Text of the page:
• Carolyn Bell

The Importance of Canine Enrichment

Dogs love to run and play and we have a large secure field which we use for dog walks and doggie day care where they can run around safely.

Mental stimulation is just as important as physical stimulation, particularly for active or highly intelligent dogs and helps to ensure a happy and content dog by challenging their brains and encouraging problem solving.


Mental games are also great for puppies who are not able to go for long walks while they're still growing. We provide lots of toys and activities in the field to help with this.


Dogs love exploring different textures and heights. As well as plenty of grass (long and short) we have a large hard standing area, indoor area with rubber matting and raised pallets that they love to jump on and off and lie on.


We have tunnels and tyres for the dogs to run through, barrels and cable drums for jumping on and running around, agility jumps and hoops, a bench to rest on

and a slide for the more adventurous dog! The wendy house is popular for hide and seek and sheltering from the rain and sun. We also have a paddling pool for dogs to cool off in or some just like to paddle as they drink!


All of these activities encourage dogs to use their natural abilities to explore, sniff and play.



Sensory Garden

We are currently growing a sensory garden to further enrich the dogs experience and promote calm behaviour. Wheat grass is packed full of nutrients and has been shown to aid digestion and energy levels. Meadowsweet can help with digestion, arthritis and rheumatic conditions. Peppermint can help skin irritations and Valerian has a calming effect that can help anxious dogs.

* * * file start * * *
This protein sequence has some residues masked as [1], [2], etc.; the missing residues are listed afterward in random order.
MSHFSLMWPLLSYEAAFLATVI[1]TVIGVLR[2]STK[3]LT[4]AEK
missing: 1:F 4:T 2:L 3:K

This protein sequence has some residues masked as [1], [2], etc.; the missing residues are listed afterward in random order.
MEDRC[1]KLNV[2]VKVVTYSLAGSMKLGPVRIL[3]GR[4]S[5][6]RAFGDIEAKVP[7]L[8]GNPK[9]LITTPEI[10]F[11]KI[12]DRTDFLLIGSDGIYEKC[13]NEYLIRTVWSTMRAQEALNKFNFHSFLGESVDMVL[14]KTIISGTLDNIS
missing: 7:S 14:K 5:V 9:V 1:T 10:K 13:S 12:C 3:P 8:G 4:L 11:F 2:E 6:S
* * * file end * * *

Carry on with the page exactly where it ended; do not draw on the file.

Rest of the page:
As well as improving physical health the benefits of canine enrichment is preventing boredom and negative behaviours such as aggression, excessive barking, separation anxiety or destructive behaviours. We are growing these plants from seeds so keep an eye on our Facebook page @allcreaturesuk for updates.


Ways to challenge and stimulate your dogs at home

Snuffle mats, a rubber mat with fleece strips tied to it, are great for hiding treats in and keeping dogs occupied. Other interactive toys and slow feeders such as stuffed kongs which can be frozen and lick mats encourage the dogs natural sniffing and scavenging behaviours. You don't have to buy expensive toys, plastic bottles (with cap removed) and cardboard boxes make great toys for hiding treats in. You can also use a rolled up towel to hide treats and challenge the dog to find them.


For a healthier treat try chopped up carrots. You should ensure the toys sufficiently challenge your dog without causing frustration by making it to hard to get the reward. Rotate toys so he doesn't get bored of them. Hide treats around the home or garden and encourage your dog to find them or scatter feed on the lawn to encourage their hunting and foraging behaviour.


Allow your dog time to sniff on his walk to explore his environment.

Try setting up a digging area / box where your dog is allowed to dig and bury toys.


Training is a great way to challenge and mentally stimulate your dog. From basic skills like sit and wait to more challenging skills like teaching your dog names of different toys and asking them to retrieve them. Let us know how you get on!




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